One significant aspect of the desirability of hardware is flexibility.
- Device is black box that is connected to other systems through managed services or special applications. All content on the device is approved and usually produced by the content owner. Example: Most gaming consoles. This sucks.
- Device is a black box with managed services or special applications, but content is partly open. Example: Kindle, iPod. This sucks slightly less.
- Device is a black box with managed software choice (application signing), but there is direct, unencrypted access to the device's content storage. This can be almost ok.
- Device is an open-but-weird platform, with open access to hardware and the operating system and content storage. The OS might not itself be open source (e.g. QNX) but users have full access to its facilities if they want it. There is no application signing. This is pretty good.
- Device is a (possibly customised) standard open and opensource platform, with open access to everything. Typically this means it runs Linux or BSD. This is ideal.
In an ideal world, I would not have any hardware that I could not program as well as any third-party developer, and I would be able to distribute my programs freely to people I know. We should demand this from hardware manufacturers, and keep hacking their devices in the meantime.
I've been thinking about the Archos5 Android, but don't see a developer version for sale. It would be nice to have a fully open version of the thing.
I better like the way Neuros does their stuff (practically all their products are as open as they could be), but they haven't made a portable media player for a few years and I'm not sure if they have a future.
I am apparently a minor hero of Tazza d'Oreo, given that a number of people came up to me to express their appreciation for chewing out the huckster. I've never been comfortable with that kind of thing. I think after coming to this conclusion, I was obliged (actually thanks to late-night bus scarcity) to walk home from there, which was in fact a very pleasant (albeit tiring) walk. Tazza is also very near Highland Park, which is a pretty decent place.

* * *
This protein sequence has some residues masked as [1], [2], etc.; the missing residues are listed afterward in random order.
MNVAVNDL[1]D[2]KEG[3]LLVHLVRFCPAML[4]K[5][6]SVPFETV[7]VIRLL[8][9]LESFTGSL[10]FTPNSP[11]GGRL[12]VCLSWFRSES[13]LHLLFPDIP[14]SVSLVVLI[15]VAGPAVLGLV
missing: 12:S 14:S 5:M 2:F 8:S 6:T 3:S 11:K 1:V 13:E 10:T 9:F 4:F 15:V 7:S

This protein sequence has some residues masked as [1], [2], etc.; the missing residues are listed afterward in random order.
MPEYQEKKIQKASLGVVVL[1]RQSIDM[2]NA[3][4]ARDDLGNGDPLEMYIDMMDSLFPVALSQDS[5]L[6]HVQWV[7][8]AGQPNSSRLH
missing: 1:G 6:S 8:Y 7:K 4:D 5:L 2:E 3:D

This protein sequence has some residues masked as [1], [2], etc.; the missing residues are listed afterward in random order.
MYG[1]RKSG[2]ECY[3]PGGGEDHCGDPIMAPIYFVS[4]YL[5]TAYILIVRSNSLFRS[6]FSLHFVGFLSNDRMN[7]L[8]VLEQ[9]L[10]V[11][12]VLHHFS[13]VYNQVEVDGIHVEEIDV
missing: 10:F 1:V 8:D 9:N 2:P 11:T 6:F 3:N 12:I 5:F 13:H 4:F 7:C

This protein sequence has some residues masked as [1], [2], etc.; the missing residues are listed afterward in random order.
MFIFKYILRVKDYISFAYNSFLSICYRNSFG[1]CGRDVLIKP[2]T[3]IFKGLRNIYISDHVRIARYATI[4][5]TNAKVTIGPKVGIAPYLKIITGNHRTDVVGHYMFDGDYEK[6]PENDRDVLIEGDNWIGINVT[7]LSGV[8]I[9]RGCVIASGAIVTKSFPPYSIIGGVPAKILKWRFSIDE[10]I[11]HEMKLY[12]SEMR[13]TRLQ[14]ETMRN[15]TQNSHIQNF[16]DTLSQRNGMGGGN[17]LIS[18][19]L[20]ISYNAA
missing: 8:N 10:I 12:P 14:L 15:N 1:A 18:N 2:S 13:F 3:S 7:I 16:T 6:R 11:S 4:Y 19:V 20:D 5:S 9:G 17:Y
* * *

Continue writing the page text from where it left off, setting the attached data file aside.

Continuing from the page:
The next few days at work are going to be a pain in the butt - machine room moves are never smooth.
I think finally some long-term crushes are dying, which may greatly worsen or better my issues with depression. It doesn't really answer the question of "what next?". I suspect if and when I manage to pull myself together and leave this town for new frontiers, it'd still be more of a quiet slinking away from a defeat than anything else. I think a big part of it is that the difficulties of my youth are playing out in my adult life - my family moved when I was very young every time I was starting to get used to a place, and that combined with the later abuse led to mistrust of interpersonal ties. I can read other people as they interact with each other pretty well, but I am always waiting for people to expose the worst sides of themselves to me, inflating any slight lack of care (not calling, being distant or busy, not inviting me to things) into a sign that I don't mean anything to someone, and causing me to hide and bear the pain of things that are probably not real.
It doesn't hurt as much when I don't need to deal with not being able to trust myself not to read the worst in others feelings towards me - on the rare circumstance that it's explicit, I can stop caring about people except on the "basic human" level. Leah, for example, has gone well over the line to be as hurtful as possible to me, and so I'm more able to write him off as a spiteful, nasty person, even as I wonder what horrors there are in his head that create the pain needed to be like that.
Also, I scooped up Death Cab for Cutie's 「Open Door」 EP - it is quite good.
I often wish that some of the music I rather like were more popular, as I would love to hear other interpretations of it.